Today is the day that Webster Frye (James Dunn) and his fiancé, Jacqueline ‘Jackie’ DeLong (Florence Rice) are planning on getting married and honeymooning in California.  Jackie decides to surprise Webster and changes their plans.  Jackie’s father had purchased a country house for the couple as a wedding present.  Jackie thinks it would be the ideal place to spend their honeymoon instead of going to California. 

Webster and Jackie are driven out to the country by their chauffeur, Harmony Jones (Sam McDaniel).  When they arrive, they find that the house needs some TLC.  They also find Ben Bowron (Robert Dudley), a former hangman who regales them with tales of criminals that he hung.  He tells them that the house actually belongs to him.  He says that the last person he hung was a criminal named Honeyboy and that he was the owner of the house.  He also says that Honeyboy willed the house to him.  Jackie maintains that the house is theirs and so they all go in to check things out.

Not long after they arrive, a coffin, with the remains of Honeyboy, is delivered to the house.  Jackie calls the police to have them come and investigate.  When no one is looking, the coffin opens, and an escaped criminal named Killer Blake (Anthony Warde) sneaks out and hides in a hidden corridor in the house.  When the police show up, they find that the coffin is empty.

Shortly after that a gang of criminals posing as Honeyboy’s relatives shows up to pay their respects.  Mabel (Mabel Todd) claims to be his younger sister.  Josie (Renee Carson) claims to be his older sister.  Two henchmen who claim to be cousins, Ted and Harold (Anthony Caruso and Eddie Foster) and the leader of the group, Smoothie Lewis (Robert Bice) who says he is the family lawyer.  In reality the gang and Killer Blake are looking for stolen diamonds that they believe Honeyboy hid in the house.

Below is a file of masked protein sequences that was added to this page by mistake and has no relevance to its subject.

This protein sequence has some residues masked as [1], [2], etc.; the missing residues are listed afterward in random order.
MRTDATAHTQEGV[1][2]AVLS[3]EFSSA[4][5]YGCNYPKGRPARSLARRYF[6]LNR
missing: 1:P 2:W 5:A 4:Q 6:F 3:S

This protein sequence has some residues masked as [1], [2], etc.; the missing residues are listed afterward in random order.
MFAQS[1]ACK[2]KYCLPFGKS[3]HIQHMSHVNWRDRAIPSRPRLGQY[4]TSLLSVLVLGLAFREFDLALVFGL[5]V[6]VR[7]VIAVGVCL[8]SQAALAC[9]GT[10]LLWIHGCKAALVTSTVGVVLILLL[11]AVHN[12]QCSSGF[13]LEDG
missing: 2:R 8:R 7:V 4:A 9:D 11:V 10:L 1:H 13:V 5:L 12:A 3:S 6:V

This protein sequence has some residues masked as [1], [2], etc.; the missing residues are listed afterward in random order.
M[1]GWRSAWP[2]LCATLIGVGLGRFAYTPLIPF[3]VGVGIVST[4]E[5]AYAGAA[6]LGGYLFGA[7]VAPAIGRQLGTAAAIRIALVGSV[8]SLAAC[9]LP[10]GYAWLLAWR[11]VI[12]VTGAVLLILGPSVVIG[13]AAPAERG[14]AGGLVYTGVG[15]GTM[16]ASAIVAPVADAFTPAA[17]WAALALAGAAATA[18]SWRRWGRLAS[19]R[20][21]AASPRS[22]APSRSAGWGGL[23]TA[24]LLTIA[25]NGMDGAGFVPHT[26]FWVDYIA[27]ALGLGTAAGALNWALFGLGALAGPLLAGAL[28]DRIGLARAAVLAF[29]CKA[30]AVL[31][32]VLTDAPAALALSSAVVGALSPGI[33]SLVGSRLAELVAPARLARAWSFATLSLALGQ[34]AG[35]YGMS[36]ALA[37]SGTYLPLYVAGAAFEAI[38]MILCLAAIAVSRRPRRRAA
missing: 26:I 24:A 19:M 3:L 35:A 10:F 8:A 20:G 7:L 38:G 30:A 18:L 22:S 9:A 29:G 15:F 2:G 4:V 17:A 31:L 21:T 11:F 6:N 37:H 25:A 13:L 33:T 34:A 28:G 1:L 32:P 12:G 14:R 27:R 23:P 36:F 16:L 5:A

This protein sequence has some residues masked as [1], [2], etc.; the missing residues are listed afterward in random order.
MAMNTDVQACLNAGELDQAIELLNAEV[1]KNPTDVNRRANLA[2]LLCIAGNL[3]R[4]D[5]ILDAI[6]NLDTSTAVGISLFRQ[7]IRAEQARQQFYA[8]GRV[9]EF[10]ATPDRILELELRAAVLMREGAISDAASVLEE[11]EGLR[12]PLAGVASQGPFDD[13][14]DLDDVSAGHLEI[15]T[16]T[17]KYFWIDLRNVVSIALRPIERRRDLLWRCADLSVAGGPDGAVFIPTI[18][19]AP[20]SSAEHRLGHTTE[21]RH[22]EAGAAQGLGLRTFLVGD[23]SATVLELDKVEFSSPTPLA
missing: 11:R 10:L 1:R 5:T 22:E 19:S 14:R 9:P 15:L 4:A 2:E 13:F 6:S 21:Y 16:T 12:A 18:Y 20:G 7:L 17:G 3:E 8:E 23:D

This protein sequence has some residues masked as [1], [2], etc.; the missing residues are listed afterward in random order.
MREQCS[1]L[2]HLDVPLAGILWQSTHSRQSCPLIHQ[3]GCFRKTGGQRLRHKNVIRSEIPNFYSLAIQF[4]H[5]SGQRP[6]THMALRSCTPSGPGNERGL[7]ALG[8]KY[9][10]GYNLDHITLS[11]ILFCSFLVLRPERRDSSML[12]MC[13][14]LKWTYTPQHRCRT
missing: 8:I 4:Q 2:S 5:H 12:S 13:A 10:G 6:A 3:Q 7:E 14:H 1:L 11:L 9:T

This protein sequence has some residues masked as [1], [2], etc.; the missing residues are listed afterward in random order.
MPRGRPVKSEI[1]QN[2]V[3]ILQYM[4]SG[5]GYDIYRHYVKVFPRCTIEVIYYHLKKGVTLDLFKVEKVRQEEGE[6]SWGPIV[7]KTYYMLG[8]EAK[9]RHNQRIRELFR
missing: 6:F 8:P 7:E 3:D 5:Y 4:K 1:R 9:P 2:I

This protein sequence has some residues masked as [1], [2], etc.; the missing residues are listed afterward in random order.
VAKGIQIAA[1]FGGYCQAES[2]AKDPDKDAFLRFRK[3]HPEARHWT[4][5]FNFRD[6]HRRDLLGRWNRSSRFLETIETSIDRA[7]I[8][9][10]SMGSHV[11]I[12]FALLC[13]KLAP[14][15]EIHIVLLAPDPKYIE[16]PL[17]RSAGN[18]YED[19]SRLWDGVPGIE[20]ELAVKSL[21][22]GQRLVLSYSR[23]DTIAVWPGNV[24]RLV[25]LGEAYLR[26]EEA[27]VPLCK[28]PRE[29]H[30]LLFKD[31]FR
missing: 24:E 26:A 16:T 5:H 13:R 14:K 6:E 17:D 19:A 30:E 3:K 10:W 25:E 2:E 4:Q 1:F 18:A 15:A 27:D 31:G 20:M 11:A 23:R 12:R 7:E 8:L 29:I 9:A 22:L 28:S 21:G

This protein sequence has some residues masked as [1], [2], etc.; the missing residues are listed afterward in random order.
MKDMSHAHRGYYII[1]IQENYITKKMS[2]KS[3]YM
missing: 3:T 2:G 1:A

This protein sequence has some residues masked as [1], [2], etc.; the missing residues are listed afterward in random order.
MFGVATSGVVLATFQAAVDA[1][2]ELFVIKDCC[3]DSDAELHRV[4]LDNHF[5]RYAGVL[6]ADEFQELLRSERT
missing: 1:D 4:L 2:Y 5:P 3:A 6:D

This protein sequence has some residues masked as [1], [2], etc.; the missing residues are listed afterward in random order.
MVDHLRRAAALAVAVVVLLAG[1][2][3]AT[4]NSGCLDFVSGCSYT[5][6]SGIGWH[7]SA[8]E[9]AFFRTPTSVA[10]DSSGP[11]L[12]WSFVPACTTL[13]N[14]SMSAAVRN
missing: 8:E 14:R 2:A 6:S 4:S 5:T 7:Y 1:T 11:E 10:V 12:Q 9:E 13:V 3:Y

“The Ghost and the Guest” was released in 1943 and was directed by William Nigh.  It is a poverty row low budget mystery comedy, heavy on the screwball.  The screenplay was written by comedian Morey Amsterdam.  Amsterdam is best known as playing Buddy Sorrell on “The Dick Van Dyke” television series.

There are no ghosts, but lots of guests.  The film is a little creaky and there are parts that are a little too dark to see what is going on.  It is an old dark house film, but the mystery part isn’t all that prevalent.  What the bulk of the movie is, is jokes.  One-liners, small vignettes and various bumbling scenarios comprise most of the film.  The plot is thin and basically arbitrary.  It’s not a great movie or a bad movie, but more of a time filler and part of a double bill.  If you are a fan of Morey Amsterdam’s style of humor, then you will enjoy it.

No comments

Leave your comment

In reply to Some User